"We were the first human beings who would never see anything for the first time.  We stare at the wonders of the world, dull-eyed, underwhelmed, Mona Lisa, the Pyramids, the Empire State Building.  Jungle animals on attack, ancient icebergs collapsing, volcanoes erupting.  I can't recall a single amazing thing I have seen firsthand that I didn't immediately reference to a movie or TV show.  A fucking commercial. . .'

"I've literally seen it all, and the worst thing is that the secondhand experience is always better.  The image is crisper, the view is keener, the camera angle and the soundtrack manipulate my emotions in a way reality can't anymore.  I don't know that we are actually human at this point, those of us who are like most of us, who grew up with TV and movies and now the Internet.  If we are betrayed, we know the words to say; when a loved one dies, we know the words to say.  If we want to play the stud or the smart-ass or the fool, we know the words to say.  We are all working from the same dog-eared script.'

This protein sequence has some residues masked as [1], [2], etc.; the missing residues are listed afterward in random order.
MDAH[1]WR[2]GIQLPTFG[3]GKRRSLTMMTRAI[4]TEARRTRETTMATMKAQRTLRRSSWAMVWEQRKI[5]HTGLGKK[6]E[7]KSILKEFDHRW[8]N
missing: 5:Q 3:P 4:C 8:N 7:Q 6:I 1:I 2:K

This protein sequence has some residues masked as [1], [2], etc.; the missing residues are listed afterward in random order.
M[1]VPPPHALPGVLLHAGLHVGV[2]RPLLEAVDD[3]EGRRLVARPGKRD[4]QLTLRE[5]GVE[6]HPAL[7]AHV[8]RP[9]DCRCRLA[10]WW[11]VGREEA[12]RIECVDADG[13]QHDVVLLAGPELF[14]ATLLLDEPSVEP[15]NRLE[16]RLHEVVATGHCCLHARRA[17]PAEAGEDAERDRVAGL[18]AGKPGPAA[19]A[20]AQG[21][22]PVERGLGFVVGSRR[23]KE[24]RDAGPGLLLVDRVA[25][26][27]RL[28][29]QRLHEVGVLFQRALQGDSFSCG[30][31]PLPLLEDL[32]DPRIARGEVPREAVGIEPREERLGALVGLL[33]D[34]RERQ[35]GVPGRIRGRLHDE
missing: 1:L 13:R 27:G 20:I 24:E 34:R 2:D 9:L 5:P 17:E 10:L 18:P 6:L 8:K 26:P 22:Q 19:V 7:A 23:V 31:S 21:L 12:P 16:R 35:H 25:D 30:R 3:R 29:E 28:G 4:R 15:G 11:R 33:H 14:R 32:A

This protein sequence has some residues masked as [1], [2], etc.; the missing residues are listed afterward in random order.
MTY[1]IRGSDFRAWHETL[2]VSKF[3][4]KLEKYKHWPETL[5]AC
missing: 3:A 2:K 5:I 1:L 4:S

"It's a very difficult era in which to be a person, just a real, actual person, instead of a collection personality traits selected from an endless Automat of characters."

Walker Percy's The Moviegoer is a very good book.  I'd like to say that Gone Girl is an equally good book, but it falls far short of that.  It is an overly-hyped revenge thriller which relies upon the unreliable narrator, sharply written but flawed, lacking a credible and clear distinction between the psychopathic and the normally empathetic and compassionate.  The two protagonists are both insufferable psychopaths.

If they were consistent psychopaths, I might not complain as much.  But the woman who turns out to be a manipulative control freak somehow has no problem giving the last of her $80,000 family trust to her then-alienated husband to open a bar with his twin sister, whom she never liked.   This woman obsessively revenges those who have wronged her, yet there is no talk of revenge against the seedy couple who steal all of her money and leave her stranded.  Those are the most obvious errors and they will doubtlessly fix them in the upcoming Reese Witherspoon movie.  Unlike life, fiction has to make sense.
Gillian Flynn and Reese Witherspoon